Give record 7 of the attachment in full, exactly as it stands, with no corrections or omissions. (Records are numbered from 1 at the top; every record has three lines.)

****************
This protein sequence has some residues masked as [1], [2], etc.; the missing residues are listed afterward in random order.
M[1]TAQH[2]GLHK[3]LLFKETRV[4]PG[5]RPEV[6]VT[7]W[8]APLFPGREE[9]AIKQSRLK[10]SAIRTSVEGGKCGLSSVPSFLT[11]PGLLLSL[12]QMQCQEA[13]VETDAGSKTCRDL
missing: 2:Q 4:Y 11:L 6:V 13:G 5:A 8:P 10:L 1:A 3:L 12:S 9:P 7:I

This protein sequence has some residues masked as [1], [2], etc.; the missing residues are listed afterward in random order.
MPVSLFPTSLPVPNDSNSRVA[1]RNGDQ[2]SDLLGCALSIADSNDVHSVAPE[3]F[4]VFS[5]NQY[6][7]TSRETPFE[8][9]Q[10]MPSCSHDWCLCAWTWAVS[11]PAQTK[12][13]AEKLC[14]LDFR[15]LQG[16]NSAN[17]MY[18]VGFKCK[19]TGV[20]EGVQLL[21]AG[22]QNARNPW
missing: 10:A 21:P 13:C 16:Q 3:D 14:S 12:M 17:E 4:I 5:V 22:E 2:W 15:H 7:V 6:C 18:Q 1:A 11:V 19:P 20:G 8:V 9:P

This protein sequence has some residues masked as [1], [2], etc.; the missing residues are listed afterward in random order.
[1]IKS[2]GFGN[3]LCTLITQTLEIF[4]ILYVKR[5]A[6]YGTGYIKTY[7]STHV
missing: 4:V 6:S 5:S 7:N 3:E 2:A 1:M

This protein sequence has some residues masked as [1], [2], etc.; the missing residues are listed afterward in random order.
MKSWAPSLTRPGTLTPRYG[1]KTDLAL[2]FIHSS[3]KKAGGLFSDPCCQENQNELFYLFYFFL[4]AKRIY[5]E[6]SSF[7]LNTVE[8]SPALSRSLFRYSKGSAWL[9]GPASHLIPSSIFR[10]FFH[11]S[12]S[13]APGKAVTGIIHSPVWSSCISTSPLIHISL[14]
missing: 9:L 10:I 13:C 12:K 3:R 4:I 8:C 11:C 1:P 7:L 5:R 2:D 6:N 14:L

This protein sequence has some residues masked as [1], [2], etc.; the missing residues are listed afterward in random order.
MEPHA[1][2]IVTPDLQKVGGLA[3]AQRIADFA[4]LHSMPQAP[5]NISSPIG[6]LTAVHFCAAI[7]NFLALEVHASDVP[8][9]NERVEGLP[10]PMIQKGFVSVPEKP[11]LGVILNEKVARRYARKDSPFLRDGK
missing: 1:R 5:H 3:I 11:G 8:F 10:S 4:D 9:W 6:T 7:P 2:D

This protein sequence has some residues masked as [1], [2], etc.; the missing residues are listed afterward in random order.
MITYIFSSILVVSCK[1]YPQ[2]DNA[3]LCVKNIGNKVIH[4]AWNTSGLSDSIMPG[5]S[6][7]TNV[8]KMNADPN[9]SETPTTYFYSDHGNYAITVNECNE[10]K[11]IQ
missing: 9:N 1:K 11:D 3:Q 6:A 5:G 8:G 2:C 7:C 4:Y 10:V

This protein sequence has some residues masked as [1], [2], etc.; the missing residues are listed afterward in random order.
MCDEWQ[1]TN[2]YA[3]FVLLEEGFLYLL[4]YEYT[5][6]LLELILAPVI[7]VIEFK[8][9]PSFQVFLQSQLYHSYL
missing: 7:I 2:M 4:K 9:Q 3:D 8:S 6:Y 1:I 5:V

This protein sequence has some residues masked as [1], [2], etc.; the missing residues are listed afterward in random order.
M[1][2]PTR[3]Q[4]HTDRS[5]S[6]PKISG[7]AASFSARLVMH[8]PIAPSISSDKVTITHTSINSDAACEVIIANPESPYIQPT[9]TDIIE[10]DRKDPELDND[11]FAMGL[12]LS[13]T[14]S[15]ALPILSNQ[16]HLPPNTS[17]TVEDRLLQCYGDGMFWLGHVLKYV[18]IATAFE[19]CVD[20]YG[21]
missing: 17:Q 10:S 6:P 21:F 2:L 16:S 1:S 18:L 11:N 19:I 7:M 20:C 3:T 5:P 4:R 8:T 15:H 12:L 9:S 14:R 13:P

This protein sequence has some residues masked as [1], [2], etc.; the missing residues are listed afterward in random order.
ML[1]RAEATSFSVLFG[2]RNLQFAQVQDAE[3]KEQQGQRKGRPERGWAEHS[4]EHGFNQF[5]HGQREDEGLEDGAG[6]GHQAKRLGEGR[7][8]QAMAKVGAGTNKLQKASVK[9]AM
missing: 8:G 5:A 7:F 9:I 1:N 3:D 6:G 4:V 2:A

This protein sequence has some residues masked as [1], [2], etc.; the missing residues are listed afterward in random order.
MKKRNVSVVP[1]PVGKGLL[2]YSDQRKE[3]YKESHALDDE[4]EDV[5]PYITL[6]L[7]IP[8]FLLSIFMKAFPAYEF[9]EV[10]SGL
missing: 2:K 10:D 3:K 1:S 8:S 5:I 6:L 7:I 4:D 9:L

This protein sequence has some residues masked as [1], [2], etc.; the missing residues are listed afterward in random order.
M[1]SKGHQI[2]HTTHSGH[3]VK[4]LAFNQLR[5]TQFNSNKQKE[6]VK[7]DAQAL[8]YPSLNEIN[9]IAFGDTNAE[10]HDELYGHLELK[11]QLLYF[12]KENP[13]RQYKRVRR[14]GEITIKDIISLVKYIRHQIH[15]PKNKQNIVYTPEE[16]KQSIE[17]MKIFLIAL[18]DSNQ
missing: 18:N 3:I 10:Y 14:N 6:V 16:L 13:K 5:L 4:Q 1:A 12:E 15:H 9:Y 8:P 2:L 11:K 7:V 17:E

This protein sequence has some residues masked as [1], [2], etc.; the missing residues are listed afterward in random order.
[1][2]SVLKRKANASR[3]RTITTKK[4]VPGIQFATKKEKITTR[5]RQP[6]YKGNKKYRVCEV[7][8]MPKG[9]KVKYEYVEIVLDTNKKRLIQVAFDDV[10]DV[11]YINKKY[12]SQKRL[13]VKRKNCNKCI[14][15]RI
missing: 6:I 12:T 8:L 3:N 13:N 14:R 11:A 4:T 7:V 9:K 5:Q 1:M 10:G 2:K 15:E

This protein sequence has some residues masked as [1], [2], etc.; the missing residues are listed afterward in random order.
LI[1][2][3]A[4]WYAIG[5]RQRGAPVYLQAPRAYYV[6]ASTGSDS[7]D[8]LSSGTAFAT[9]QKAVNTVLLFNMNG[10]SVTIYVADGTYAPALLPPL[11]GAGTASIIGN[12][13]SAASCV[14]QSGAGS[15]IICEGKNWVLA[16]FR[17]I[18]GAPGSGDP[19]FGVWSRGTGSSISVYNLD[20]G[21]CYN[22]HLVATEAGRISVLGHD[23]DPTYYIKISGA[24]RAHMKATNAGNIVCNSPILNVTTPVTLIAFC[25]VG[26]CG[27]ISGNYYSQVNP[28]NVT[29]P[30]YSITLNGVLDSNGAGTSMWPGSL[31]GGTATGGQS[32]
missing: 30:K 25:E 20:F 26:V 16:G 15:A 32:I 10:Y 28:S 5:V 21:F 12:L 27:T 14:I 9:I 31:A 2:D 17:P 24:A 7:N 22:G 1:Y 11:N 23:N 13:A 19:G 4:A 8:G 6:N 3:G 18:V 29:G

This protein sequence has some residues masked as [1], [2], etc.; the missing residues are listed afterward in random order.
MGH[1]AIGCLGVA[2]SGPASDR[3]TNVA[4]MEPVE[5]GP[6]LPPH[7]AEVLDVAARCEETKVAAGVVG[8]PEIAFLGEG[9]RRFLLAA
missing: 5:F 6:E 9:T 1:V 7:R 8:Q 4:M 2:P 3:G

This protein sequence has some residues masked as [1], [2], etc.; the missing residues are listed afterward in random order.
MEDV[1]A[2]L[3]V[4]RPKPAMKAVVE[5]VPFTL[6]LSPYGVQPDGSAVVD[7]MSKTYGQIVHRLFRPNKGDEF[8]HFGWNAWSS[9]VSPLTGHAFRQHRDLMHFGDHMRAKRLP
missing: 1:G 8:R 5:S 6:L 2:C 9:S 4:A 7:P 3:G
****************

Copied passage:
This protein sequence has some residues masked as [1], [2], etc.; the missing residues are listed afterward in random order.
MCDEWQ[1]TN[2]YA[3]FVLLEEGFLYLL[4]YEYT[5][6]LLELILAPVI[7]VIEFK[8][9]PSFQVFLQSQLYHSYL
missing: 7:I 2:M 4:K 9:Q 3:D 8:S 6:Y 1:I 5:V